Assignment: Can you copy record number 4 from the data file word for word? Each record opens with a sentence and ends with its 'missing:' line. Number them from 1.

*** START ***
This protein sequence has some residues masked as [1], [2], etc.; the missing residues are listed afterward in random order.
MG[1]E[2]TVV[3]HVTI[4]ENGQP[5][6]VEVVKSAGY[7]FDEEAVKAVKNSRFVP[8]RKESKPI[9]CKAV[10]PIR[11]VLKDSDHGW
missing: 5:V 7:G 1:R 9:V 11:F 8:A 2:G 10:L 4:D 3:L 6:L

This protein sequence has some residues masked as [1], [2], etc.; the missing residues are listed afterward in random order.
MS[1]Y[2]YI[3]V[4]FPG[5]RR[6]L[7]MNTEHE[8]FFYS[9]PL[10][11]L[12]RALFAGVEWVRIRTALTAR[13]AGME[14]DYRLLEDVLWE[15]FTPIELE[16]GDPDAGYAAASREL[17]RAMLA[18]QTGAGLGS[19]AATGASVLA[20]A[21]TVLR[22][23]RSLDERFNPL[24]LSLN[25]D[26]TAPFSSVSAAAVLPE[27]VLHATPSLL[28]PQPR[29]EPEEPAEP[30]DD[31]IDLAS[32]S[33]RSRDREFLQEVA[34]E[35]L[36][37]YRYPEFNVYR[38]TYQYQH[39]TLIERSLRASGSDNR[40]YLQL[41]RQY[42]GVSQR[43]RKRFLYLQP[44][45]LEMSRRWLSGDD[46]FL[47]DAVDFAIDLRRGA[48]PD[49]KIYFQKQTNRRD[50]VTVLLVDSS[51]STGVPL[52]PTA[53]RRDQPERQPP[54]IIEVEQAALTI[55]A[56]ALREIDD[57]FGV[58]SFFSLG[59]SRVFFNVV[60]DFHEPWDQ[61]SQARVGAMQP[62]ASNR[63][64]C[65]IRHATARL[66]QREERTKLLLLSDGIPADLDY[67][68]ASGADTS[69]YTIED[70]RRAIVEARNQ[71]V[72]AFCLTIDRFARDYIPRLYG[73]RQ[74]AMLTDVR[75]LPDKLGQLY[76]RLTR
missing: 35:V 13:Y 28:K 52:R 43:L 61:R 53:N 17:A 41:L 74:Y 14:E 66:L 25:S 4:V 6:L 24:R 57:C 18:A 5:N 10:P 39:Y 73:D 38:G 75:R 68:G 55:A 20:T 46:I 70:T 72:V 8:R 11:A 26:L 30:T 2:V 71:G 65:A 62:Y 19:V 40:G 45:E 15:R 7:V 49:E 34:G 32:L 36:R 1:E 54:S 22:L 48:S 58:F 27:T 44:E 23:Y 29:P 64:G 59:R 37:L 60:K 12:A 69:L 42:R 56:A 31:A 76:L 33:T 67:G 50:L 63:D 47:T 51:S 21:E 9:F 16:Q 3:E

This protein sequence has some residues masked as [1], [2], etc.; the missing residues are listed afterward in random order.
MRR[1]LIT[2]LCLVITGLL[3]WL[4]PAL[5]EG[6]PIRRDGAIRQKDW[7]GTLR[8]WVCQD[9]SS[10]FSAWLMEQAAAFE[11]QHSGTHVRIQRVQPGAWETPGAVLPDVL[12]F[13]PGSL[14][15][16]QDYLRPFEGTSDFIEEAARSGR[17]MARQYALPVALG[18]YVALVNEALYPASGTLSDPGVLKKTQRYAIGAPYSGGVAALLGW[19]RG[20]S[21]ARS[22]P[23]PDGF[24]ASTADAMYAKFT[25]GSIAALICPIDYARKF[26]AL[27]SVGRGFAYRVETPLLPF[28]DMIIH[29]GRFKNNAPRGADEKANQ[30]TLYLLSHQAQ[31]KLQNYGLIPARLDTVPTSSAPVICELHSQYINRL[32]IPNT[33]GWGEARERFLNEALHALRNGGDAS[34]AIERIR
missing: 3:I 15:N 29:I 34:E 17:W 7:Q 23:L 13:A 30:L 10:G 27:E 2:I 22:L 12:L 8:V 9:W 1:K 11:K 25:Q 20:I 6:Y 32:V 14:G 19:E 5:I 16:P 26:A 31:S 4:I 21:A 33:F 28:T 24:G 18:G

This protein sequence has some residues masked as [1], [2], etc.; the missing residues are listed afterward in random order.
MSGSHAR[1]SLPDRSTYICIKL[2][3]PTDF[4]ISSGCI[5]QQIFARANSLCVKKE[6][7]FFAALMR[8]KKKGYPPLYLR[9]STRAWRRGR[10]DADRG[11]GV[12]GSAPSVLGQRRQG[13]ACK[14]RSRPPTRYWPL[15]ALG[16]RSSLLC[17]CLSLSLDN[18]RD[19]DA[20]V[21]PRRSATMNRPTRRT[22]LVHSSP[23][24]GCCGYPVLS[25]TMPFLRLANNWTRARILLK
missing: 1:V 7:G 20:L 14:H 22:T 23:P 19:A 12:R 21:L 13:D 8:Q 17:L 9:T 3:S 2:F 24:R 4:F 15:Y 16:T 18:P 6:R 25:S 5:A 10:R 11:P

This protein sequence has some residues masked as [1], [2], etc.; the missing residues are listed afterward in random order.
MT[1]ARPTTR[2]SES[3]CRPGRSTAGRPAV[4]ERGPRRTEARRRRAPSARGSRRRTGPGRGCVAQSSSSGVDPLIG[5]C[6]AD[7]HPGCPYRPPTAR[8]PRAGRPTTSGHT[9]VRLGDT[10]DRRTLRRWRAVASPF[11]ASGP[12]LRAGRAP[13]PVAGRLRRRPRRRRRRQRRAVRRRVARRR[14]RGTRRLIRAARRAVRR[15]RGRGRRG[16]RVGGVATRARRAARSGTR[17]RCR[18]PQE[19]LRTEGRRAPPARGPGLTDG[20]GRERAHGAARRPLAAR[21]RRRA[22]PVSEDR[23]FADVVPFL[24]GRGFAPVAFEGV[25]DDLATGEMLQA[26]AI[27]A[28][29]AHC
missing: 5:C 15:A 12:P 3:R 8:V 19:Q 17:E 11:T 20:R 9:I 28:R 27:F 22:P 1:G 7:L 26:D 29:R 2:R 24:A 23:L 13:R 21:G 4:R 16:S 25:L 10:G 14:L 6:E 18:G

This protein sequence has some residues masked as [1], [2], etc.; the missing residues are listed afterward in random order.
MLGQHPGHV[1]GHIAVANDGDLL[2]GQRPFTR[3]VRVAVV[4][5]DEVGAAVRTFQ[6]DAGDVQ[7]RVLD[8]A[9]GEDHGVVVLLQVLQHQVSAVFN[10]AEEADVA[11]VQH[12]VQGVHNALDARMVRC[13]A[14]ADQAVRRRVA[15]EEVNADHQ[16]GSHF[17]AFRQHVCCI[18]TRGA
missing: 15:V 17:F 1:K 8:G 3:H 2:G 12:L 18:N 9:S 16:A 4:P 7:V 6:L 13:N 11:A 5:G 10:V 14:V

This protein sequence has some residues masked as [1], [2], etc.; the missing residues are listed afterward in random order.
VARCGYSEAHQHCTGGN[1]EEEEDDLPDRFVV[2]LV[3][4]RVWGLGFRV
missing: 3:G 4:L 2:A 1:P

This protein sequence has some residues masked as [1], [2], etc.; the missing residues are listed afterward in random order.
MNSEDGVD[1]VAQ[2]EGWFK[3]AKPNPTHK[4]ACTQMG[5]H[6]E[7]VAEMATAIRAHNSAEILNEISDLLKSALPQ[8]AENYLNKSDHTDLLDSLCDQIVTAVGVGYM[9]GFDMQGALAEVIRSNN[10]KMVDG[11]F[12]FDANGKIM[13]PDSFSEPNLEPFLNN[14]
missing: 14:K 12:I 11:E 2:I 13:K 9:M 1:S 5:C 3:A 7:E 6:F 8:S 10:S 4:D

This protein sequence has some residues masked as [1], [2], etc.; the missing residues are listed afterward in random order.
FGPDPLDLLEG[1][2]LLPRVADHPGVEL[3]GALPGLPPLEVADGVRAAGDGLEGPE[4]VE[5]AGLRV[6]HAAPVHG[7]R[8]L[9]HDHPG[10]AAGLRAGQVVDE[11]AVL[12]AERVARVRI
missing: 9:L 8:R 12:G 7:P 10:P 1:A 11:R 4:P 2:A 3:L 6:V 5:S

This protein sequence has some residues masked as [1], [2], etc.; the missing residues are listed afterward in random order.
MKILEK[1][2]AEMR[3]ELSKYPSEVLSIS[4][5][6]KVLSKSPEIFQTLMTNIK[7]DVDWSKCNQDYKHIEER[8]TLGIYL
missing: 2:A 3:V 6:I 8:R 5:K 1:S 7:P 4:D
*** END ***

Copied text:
This protein sequence has some residues masked as [1], [2], etc.; the missing residues are listed afterward in random order.
MSGSHAR[1]SLPDRSTYICIKL[2][3]PTDF[4]ISSGCI[5]QQIFARANSLCVKKE[6][7]FFAALMR[8]KKKGYPPLYLR[9]STRAWRRGR[10]DADRG[11]GV[12]GSAPSVLGQRRQG[13]ACK[14]RSRPPTRYWPL[15]ALG[16]RSSLLC[17]CLSLSLDN[18]RD[19]DA[20]V[21]PRRSATMNRPTRRT[22]LVHSSP[23][24]GCCGYPVLS[25]TMPFLRLANNWTRARILLK
missing: 1:V 7:G 20:L 14:H 22:T 23:P 19:A 12:R 21:L 13:D 8:Q 17:L 9:T 3:S 2:F 24:R 4:F 15:Y 16:T 18:P 6:R 25:S 5:A 10:R 11:P